At the moment our short term goal is that it enables us to save for our Son’s higher education, should he wish to study further. With university course fees costing as much as £9,000 per year ( I hate to think how much this will have risen by the time he goes) we want to be able to help him by not having to start his adult life with thousands of pounds worth of debt (and of course if this isn’t the path he wishes to follow we will have a nice safety net for when we finally give up the day jobs).

The long term goal is that by living simply it will allow us to reduce the time we spend earning money. Looking at it at a basic level the more money that we spend equates to the more time we have to spend earning it which means that we spend less time doing the things that we want to.

Simple living is fast become a way of life to us. It isn’t just about getting rid of stuff, decluttering and getting organized, although this certainly helps with simplifying life.  It’s about focusing on our priorities in life and for me living a simple life really does help me recognize the important stuff.

In the past I spent money on stuff thinking that it would make me happy. It didn’t of course because most of what I bought had no real purpose, it was a want rather than a need, put into my head by some clever marketing ploy.

As we have simplified our lives alot of those wants have disappeared. Of course I still want things but those wants have altered, where as once a new handbag may have topped my list now it’s more likely to be something with a purpose such as a new spade or a packet of seeds.

So the next time someone asks us why we are doing all this the answer will be simple – I’ll just tell them to read this post.

Another Busy Weekend……hic!

It was Mr S’s birthday at the weekend and whilst he had decided that he didn’t want us to buy him anything in particular there is a hobby that he has been wanting to try for a while now – cider making.

So as a birthday present from the family he received all the necessary equipment to make his own cider. The first attempt has been made with an apple concentrate kit but it is Mr S’s intention to eventually use our own apples and there is already talk of nettle and beetroot wine!

Work in progress….

Hubble, Bubble……..

40 pints fermenting nicely!

Cider is our tipple of choice so not only is it hobby it also fits in with our self sufficentish lifestyle and hopefully over the summer months and the BBQ season should save us some money (if we can persuade our friends to drink it!). Luckily there is a home brewing shop not for from where we live and so we are able to get all the equipment we need to brew our own locally and cheaply.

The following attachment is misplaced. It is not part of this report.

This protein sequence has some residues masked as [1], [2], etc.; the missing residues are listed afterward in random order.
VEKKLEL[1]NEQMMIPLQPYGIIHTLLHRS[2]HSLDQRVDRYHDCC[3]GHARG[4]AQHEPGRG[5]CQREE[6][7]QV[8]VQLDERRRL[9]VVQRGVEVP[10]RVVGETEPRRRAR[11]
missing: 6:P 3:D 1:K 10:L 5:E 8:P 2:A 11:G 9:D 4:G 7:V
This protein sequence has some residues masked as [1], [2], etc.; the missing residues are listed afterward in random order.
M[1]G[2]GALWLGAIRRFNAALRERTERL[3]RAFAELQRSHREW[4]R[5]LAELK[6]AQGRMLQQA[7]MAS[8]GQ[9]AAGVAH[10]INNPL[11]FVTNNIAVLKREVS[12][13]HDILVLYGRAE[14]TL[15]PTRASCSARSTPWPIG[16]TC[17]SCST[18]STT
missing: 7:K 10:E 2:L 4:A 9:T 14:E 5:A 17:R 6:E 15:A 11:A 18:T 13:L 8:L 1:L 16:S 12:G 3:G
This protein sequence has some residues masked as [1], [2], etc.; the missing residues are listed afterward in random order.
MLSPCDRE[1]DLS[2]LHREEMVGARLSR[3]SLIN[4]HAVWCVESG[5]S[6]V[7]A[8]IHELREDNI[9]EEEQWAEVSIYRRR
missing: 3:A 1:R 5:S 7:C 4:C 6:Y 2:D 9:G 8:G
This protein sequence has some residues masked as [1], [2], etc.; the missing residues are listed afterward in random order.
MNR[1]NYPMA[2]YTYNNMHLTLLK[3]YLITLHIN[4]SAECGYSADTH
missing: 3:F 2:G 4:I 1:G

Things have progressed in the veggie garden this weekend too. A couple more raised beds have been built and filled with soil which was moved from the orchard to be. The potatoes appear to be growing well and needed earthing up and we have got quite a lot planted – the sweetcorn and french beans have gone in and carrots, salsify, beetroot, peas, courgettes and spring onions sown.

Seven Years On…..

This weekend will be the 7th anniversary of our move here. It’s hard to believe that seven years have passed since we moved from this…….

Big house, small garden

……..to this

Small house, big garden

During this time we have gone from living in this……

……to this

and this……

…became this

Thankfully the seven year itch hasn’t set in yet and so hopefully we will be staying put for some time!

The One Thing A Day Challenge Update

Going, going……gone

Wow, it’s already day 15 of the one thing a day challenge! For those of you who are wondering what on earth the “One Thing A Day Challenge” is you can read about it in the original post here.

I’ve had some great feedback about the challenge over on facebook where I have been posting a photo of each item that is being “disposed” of that day – I’d love to hear if anyone else is trying this challenge and I shall be giving you a full update on day 30!

Plotting and Planning Part 2

As the weather forecast for this weekend was looking good the plan was to make a start with the vegetable garden.

After pondering about what we needed and where everything needed to go we finally came up with a rough plan. The fruit trees and strawberry bed are already in place so we decided to use these as a starting point. After jotting down a list of everything that we wanted to include this was the rough idea of what we were working towards.

Our main considerations for the vegetable garden are:

  • Enough room to grow a good variety of fruit and vegetables. We have opted for a four bed rotation system plus beds for perennial crops (strawberries, asparagus and artichokes). In addition extra beds have been included for salad and seasonal crops.
  • A long bed along the length of the plot against the fence will allow us to grow a variety of soft fruit. We will most likely have to cage/net this at some point .
  • Storage and potting sheds – at present we have an old inherited shed which is used for storage of garden tools etc. This however has been patched and repaired within an inch of its life and it would be better if replaced in this part of the garden.